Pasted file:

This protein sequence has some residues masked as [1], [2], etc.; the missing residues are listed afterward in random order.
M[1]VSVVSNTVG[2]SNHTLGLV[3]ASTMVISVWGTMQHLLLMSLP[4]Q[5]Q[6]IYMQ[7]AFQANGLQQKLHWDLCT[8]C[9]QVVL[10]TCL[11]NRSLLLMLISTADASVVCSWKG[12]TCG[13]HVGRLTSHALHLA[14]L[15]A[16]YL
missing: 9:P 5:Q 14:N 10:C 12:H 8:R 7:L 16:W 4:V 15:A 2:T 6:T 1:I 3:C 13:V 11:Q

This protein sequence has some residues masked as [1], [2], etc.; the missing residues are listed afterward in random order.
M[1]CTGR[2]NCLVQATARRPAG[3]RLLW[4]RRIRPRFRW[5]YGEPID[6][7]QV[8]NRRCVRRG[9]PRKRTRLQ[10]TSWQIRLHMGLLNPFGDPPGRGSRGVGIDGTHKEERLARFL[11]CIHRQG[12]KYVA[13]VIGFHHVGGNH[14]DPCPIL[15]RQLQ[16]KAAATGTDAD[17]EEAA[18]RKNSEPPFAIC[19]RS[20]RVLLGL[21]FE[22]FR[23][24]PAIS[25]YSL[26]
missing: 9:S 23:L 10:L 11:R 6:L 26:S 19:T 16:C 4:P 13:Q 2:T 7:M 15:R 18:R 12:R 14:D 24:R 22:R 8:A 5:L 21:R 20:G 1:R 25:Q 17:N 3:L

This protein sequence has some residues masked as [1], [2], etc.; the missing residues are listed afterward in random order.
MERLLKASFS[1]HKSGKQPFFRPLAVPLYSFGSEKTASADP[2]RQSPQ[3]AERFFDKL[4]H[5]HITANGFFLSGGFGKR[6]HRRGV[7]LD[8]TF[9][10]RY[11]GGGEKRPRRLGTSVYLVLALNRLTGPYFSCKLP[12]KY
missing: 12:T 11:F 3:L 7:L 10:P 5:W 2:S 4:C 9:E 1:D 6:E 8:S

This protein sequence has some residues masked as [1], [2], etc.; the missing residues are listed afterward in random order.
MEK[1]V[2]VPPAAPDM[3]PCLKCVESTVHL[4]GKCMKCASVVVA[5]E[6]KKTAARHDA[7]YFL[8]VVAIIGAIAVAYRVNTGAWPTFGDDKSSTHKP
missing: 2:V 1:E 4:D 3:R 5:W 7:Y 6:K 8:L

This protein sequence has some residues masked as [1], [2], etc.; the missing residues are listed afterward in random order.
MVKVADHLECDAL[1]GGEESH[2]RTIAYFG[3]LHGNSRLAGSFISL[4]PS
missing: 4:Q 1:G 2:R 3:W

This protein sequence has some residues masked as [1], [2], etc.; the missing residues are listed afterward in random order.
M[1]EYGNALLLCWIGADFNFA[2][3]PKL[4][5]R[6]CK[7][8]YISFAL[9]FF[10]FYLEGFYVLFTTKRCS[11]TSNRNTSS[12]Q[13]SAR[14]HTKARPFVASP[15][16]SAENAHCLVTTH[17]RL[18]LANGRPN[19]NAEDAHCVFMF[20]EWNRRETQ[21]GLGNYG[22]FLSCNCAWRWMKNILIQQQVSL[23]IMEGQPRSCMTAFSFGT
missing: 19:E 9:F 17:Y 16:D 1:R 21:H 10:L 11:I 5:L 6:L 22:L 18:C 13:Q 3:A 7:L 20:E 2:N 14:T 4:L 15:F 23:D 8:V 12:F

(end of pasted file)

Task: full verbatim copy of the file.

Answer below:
This protein sequence has some residues masked as [1], [2], etc.; the missing residues are listed afterward in random order.
M[1]VSVVSNTVG[2]SNHTLGLV[3]ASTMVISVWGTMQHLLLMSLP[4]Q[5]Q[6]IYMQ[7]AFQANGLQQKLHWDLCT[8]C[9]QVVL[10]TCL[11]NRSLLLMLISTADASVVCSWKG[12]TCG[13]HVGRLTSHALHLA[14]L[15]A[16]YL
missing: 9:P 5:Q 14:N 10:C 12:H 8:R 7:L 16:W 4:V 15:A 2:T 6:T 1:I 3:C 13:V 11:Q

This protein sequence has some residues masked as [1], [2], etc.; the missing residues are listed afterward in random order.
M[1]CTGR[2]NCLVQATARRPAG[3]RLLW[4]RRIRPRFRW[5]YGEPID[6][7]QV[8]NRRCVRRG[9]PRKRTRLQ[10]TSWQIRLHMGLLNPFGDPPGRGSRGVGIDGTHKEERLARFL[11]CIHRQG[12]KYVA[13]VIGFHHVGGNH[14]DPCPIL[15]RQLQ[16]KAAATGTDAD[17]EEAA[18]RKNSEPPFAIC[19]RS[20]RVLLGL[21]FE[22]FR[23][24]PAIS[25]YSL[26]
missing: 9:S 23:L 10:L 11:R 6:L 26:S 19:T 16:C 4:P 13:Q 2:T 7:M 15:R 18:R 12:R 14:D 24:R 22:R 8:A 5:L 21:R 20:G 1:R 25:Q 17:N 3:L

This protein sequence has some residues masked as [1], [2], etc.; the missing residues are listed afterward in random order.
MERLLKASFS[1]HKSGKQPFFRPLAVPLYSFGSEKTASADP[2]RQSPQ[3]AERFFDKL[4]H[5]HITANGFFLSGGFGKR[6]HRRGV[7]LD[8]TF[9][10]RY[11]GGGEKRPRRLGTSVYLVLALNRLTGPYFSCKLP[12]KY
missing: 12:T 11:F 3:L 7:L 10:P 5:W 2:S 4:C 9:E 1:D 6:E 8:S

This protein sequence has some residues masked as [1], [2], etc.; the missing residues are listed afterward in random order.
MEK[1]V[2]VPPAAPDM[3]PCLKCVESTVHL[4]GKCMKCASVVVA[5]E[6]KKTAARHDA[7]YFL[8]VVAIIGAIAVAYRVNTGAWPTFGDDKSSTHKP
missing: 2:V 1:E 4:D 3:R 5:W 7:Y 6:K 8:L

This protein sequence has some residues masked as [1], [2], etc.; the missing residues are listed afterward in random order.
MVKVADHLECDAL[1]GGEESH[2]RTIAYFG[3]LHGNSRLAGSFISL[4]PS
missing: 4:Q 1:G 2:R 3:W

This protein sequence has some residues masked as [1], [2], etc.; the missing residues are listed afterward in random order.
M[1]EYGNALLLCWIGADFNFA[2][3]PKL[4][5]R[6]CK[7][8]YISFAL[9]FF[10]FYLEGFYVLFTTKRCS[11]TSNRNTSS[12]Q[13]SAR[14]HTKARPFVASP[15][16]SAENAHCLVTTH[17]RL[18]LANGRPN[19]NAEDAHCVFMF[20]EWNRRETQ[21]GLGNYG[22]FLSCNCAWRWMKNILIQQQVSL[23]IMEGQPRSCMTAFSFGT
missing: 19:E 9:F 17:Y 16:D 1:R 21:H 10:L 11:I 5:L 6:L 22:L 18:C 13:Q 3:A 7:L 20:E 2:N 14:T 4:L 15:F 23:D 8:V 12:F